Four things divorce has taught me

1. Divorce doesn’t define you.

This might seem strange, but when you are approaching divorce, it can feel like the word is branded onto your forehead. Like everyone can tell. Especially if it’s something you didn’t want. It feels like the word divorce is now going to follow you around, like a luggage tag on a suitcase, for everyone to read.

divorce pic
Image from Creative Commons

I’ve made a decision. Divorce does not define me. Yes I was once married.  Also I once lived with my parents. I once attended Reading University. I once drove a yellow Citroen Saxo (it was awesome). These things don’t define me. They’ve moulded me, shaped my character, got me from A to B and helped create who I am, but they’re not the sum total of me.

Checking the marital status box is a time when I feel this keenly. The label of divorce isn’t who I feel like. ‘Divorced’ doesn’t feel enough to explain the difficulties, the pain. So sometimes I tick single. It’s still true. Those whose long term relationships have ended before marriage can still tick it too. I’ve cut off the metaphorical label. I will still talk about it if it comes up. I’ll talk it through with any significant other I happen to meet. But I’m not going to be defined by ‘divorce’.

2. Criticising my ex still puts me a little on edge.

Yes they may have been a total tool. Yes I am totally amazing and they should have realised what they’d be missing.

But I married them. At one stage I clearly thought there was something pretty phenomenal about them. I don’t think of them in that same way now, but there are many many shades of grey in between the ‘they’re perfect’ and ‘total idiot’. Listing things that are bad about them is actually likely to make me like you less, not them.

3. We were really happy.

4 years ago, we went on holiday at Easter. It was brilliant.

We were married. We were happy. Yes it went wrong. But it’s perfectly alright to acknowledge how happy we were. For a long time it’s hard to say. It can feel like you either lived a lie, or need to pretend it didn’t happen because it’s now no more.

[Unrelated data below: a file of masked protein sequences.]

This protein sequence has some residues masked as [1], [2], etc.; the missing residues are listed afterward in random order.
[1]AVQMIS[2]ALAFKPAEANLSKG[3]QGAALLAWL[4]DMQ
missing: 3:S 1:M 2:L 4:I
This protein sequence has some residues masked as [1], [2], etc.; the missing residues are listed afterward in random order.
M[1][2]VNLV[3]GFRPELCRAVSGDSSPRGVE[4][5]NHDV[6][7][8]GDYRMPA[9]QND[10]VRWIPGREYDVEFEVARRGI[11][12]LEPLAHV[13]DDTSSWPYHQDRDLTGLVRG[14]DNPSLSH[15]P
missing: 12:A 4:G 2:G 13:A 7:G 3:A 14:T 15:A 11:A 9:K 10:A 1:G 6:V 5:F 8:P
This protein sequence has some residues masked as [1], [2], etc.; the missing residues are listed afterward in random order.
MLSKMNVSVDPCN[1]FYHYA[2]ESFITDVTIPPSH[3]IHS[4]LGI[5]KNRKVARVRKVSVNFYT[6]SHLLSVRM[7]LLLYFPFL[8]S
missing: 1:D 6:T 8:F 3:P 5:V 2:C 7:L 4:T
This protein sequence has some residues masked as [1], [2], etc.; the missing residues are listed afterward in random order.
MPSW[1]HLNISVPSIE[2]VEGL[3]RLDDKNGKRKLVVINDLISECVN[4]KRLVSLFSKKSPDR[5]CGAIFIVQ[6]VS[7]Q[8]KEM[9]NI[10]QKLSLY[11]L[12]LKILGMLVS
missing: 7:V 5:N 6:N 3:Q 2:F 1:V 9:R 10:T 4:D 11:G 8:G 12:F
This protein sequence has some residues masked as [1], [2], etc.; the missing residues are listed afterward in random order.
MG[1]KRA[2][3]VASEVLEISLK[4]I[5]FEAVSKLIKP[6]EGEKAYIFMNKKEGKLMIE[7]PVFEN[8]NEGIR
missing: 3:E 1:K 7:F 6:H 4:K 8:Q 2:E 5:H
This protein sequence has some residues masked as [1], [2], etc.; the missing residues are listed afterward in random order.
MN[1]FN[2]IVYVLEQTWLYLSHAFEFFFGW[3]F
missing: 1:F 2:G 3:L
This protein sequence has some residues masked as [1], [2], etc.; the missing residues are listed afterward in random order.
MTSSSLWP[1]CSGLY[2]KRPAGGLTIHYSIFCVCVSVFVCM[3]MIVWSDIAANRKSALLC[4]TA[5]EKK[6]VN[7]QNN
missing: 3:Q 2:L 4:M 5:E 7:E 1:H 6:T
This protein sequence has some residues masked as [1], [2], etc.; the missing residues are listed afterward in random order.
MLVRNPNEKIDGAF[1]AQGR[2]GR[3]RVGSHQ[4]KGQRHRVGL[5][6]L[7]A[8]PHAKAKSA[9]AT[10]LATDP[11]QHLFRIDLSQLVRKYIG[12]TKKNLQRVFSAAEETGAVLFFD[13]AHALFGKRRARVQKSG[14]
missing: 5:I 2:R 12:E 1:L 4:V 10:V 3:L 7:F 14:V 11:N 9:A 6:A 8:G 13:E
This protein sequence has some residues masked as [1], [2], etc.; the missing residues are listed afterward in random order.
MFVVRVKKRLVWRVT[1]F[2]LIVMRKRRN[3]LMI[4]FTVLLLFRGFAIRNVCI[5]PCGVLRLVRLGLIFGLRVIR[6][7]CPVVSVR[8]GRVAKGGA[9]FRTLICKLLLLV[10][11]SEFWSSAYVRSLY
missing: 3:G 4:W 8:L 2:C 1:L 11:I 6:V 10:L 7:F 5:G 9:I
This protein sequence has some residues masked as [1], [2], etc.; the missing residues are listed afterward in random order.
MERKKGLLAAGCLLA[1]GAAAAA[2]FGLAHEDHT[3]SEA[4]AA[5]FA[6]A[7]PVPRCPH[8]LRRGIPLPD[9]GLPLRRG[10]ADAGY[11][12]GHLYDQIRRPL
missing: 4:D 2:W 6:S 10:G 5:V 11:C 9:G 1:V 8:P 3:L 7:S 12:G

It’s not something I’m going to go on about to people. But divorce doesn’t mean only acknowledging the bad, it’s also about occasionally appreciating that there was good.

It does however, feel like a totally different lifetime ago.

4. I like myself.

Again, maybe this sounds ridiculous. When someone splits up with you after promising you the rest of their life, you do self-analyse (‘what’s wrong with me?’ angst on a monumental scale). And I’ve had some pretty profound bouts of that. I’ve experienced the full-on super-attractive hours of crying with thoughts of how ugly, unworthy and unloveable I must be flying through my head. I’ve also experienced, with incredible clarity, thoughts at the same time – that didn’t come from me – of the total opposite. How I am beautiful, lovable, worthy of love.

I’m not saying I think I should win awards for beauty, I’m not that vain (my awareness of my lack of ‘beach ready body‘ should prove that). What I mean is that, thanks to a year of exploring stuff I like to do, I now know what I like, and I like myself more because of it.

I’ve had to become just me. I have interests. I like rap as well as cheesy pop, rock and musicals. I have no qualms embarrassing myself by dancing in the street. I love to write. I love to walk. I love drinking coffee, playing cards, and a whole myriad of other things. I’ve discovered I really quite like who I am, not because I’m arrogant (hopefully) but because actually, I’m alright.

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